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Artizan - Curse of the Artizan (Reissue)

Curse of the Artizan (Reissue)
by Justin "Witty City' Wittenmeier at 02 September 2018, 3:22 PM

This was a hard album to rate and review.  On one hand, I totally get the appeal of this band’s style, which is Power Metal with some Prog elements thrown in.  On the other hand, there are some problems here with the word “power.”  Even for a genre known to include boisterous melodies, this album is extremely melodic to the point where they are almost a non power Power Metal band.  It wouldn’t be so much of a problem with these melodies were coming from virtuoso keyboards or elegantly arranged symphonic tones.  The issue is the riffs are the instrument that is melodic, to extreme that there is very little bite or excitement to them.  The production doesn’t help the situation either; it is so clear and perfect that it becomes too thin for it’s own good.

Despite these misgivings, the band is extremely talented and I could see them releasing a very powerful album if they went balls to the wall with their sound but as of right now it is just too restrained for my tastes.  I’m well aware they have other albums after this, as this one is a re-release of their debut but I haven’t heard those.  I can only review the album in question and base everything off these eight tracks. The album does manage to be above average because there are several bright spots on the album.  “Rise,” contains a section just after the two-minute mark where Hermanus J. Rombouts  straight up shreds his fingers off with a melodic guitar solo that grows increasingly daring.  During the shredding, TY really belts out some fantastic drumming.  Without a doubt, he is the backbone of the band and is the only one that consistently displays the fervor I want from a band of this genre.  When Hermanus fires out of the gates, he really goes for gold and I wish he did it more often.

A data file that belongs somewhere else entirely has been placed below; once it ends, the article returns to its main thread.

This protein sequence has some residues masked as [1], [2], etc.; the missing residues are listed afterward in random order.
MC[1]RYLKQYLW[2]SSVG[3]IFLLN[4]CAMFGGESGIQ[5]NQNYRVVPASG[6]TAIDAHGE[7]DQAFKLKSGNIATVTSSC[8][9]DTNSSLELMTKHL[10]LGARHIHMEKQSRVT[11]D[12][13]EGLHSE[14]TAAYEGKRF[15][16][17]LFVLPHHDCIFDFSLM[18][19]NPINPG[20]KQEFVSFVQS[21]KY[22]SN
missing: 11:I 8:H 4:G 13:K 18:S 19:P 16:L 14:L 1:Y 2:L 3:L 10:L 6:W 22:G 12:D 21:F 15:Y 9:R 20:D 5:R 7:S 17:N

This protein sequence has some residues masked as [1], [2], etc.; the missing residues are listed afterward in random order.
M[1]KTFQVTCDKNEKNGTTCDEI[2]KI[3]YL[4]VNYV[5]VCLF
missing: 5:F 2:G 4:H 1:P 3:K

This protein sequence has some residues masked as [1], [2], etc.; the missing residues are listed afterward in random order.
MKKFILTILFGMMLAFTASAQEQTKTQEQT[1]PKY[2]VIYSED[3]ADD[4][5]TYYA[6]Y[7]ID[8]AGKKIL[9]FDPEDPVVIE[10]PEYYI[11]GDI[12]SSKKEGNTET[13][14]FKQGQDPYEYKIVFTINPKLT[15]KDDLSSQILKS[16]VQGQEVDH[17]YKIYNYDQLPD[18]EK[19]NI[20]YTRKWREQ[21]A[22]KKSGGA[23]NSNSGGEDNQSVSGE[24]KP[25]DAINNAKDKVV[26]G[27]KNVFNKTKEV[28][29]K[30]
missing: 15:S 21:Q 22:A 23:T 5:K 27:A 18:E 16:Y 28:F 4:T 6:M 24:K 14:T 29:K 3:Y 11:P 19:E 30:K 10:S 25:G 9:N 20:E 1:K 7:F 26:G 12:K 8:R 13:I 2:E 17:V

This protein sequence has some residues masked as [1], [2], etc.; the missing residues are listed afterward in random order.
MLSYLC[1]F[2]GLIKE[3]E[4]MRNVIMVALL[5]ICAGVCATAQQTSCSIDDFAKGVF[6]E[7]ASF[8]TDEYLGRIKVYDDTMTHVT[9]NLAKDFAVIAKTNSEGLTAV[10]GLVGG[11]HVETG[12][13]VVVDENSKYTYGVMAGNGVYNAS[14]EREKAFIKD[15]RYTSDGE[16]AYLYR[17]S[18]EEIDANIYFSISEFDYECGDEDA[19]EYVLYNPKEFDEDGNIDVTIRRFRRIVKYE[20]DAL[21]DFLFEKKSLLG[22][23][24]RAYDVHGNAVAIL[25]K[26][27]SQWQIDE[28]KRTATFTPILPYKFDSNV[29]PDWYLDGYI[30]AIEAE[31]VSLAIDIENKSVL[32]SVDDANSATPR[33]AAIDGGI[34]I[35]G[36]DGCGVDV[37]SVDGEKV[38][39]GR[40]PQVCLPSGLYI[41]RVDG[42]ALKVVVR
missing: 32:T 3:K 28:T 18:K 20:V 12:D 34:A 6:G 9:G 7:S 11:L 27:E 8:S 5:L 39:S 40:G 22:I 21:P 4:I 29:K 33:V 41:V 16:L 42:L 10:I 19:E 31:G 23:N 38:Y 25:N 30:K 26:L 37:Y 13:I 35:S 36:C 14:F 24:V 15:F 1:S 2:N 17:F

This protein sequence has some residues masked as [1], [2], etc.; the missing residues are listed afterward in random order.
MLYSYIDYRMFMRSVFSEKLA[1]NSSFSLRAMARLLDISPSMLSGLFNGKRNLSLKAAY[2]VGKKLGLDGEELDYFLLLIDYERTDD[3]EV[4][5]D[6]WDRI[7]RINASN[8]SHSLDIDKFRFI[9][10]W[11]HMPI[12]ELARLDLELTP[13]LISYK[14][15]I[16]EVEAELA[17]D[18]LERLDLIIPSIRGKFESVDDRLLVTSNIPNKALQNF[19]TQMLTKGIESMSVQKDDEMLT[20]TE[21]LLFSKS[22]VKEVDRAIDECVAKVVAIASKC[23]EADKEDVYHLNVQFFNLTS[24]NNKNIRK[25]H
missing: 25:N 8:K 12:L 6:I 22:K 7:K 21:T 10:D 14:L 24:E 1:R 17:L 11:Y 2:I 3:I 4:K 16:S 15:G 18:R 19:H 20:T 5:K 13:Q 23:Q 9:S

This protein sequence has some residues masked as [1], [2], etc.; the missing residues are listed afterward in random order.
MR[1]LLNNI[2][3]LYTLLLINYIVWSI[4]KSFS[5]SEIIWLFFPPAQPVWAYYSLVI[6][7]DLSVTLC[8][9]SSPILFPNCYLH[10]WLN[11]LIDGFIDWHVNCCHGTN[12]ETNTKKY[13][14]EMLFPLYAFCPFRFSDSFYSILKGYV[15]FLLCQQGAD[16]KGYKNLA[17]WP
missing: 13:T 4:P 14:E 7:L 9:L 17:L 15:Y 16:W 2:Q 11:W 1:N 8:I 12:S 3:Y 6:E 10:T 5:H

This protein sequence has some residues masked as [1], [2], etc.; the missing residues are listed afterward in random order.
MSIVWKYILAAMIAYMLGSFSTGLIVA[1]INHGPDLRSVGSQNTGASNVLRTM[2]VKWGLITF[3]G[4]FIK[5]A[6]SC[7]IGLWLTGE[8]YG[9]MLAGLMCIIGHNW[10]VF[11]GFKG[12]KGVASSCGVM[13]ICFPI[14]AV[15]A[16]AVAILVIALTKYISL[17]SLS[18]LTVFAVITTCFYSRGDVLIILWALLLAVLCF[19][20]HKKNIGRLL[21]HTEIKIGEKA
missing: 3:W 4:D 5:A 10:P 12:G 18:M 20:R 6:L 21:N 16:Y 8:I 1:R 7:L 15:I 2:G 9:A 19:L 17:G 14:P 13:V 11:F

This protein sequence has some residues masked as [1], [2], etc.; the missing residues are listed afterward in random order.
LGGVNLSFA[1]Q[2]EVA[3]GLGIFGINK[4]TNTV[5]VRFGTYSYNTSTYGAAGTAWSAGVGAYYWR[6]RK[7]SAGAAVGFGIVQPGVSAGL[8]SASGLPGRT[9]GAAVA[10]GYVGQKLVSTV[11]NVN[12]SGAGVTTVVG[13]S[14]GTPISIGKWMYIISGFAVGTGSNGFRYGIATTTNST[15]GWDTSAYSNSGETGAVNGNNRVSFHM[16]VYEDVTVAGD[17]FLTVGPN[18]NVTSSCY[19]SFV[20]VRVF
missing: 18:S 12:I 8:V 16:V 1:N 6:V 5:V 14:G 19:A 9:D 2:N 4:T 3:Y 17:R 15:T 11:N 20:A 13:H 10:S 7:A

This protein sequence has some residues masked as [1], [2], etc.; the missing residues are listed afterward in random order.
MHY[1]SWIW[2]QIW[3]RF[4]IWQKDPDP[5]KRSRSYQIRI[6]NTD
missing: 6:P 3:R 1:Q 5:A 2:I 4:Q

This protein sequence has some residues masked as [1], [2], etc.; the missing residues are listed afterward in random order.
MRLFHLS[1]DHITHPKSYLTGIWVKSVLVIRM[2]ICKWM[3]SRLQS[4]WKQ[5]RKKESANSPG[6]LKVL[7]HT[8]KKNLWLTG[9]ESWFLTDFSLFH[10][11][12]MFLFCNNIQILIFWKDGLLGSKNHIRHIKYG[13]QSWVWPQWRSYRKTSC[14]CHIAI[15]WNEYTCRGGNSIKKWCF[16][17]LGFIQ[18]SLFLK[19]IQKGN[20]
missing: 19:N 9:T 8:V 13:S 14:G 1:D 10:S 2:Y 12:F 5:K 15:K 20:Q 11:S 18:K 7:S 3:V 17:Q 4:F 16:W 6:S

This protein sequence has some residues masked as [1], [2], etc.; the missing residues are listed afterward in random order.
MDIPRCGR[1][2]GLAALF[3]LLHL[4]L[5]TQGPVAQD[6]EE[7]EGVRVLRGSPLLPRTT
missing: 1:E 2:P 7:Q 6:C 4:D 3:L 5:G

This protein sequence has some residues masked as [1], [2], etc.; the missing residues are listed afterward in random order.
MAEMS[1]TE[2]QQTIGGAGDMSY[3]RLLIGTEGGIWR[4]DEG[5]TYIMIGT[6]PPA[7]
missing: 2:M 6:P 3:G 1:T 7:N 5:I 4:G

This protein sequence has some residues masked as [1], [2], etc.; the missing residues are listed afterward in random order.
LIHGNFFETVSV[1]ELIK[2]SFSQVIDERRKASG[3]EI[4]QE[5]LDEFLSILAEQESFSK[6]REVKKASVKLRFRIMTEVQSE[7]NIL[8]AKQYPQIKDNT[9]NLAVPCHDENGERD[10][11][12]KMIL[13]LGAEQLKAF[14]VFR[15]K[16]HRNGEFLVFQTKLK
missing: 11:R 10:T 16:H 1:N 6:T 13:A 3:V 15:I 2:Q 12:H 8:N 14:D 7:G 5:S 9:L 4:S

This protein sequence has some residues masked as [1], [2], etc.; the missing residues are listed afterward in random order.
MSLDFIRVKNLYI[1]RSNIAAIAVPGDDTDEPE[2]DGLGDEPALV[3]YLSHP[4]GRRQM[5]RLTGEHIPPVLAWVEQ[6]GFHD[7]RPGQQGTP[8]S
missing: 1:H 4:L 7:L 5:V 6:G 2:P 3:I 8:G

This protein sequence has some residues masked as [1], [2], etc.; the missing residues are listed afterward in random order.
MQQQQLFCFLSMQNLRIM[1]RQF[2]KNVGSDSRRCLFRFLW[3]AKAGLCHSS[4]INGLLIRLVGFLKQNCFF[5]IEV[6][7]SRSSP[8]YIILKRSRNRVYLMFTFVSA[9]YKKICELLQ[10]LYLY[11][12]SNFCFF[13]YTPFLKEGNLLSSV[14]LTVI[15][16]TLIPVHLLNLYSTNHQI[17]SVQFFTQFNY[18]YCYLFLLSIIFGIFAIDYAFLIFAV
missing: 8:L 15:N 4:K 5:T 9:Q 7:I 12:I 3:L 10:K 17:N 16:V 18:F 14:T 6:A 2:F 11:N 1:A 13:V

The halfway point of the album, “Fading Story,” is kept alive by JENNINGS’ bass, especially during the guitar solo and the section immediately afterwards.  He adds a progressive approach, yet it retains a melodic flavor; if the production wasn’t so thin and flat, I think his playing would had really stood out. The final, and title track, of the album is the highlight.  The beginning grabbed me immediately with the melodic bass and clean guitars.  Tom Braden’s vocals, while good, didn’t blow me away in the previous tracks but he goes all out here.  The galloping riffs in the chorus echo MAIDEN and the song does have a “Seventh Son of A Seventh Son” feel.  Easily the best track on the album and had it contained more of this style, I would had rated it higher.

Songwriting: 6
Originality: 6
Memorability: 6
Production: 6

3 Star Rating

1. Trade the World
2. Rise
3. The Man in Black
4. Fire
5. Fading Story
6. Game within a Game
7. Torment
8. Curse of the Artizan
Tom Braden – Vocals
Ty Tammeus – Drums
Shamus McConney – Guitars
Hermanus J. Rombouts -Lead Guitars (on "Rise," "Fire" and "Game within a Game)"
Johanthan Jennings Jr. - Bass
Record Label: Pure Steel Records


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Edited 07 December 2022

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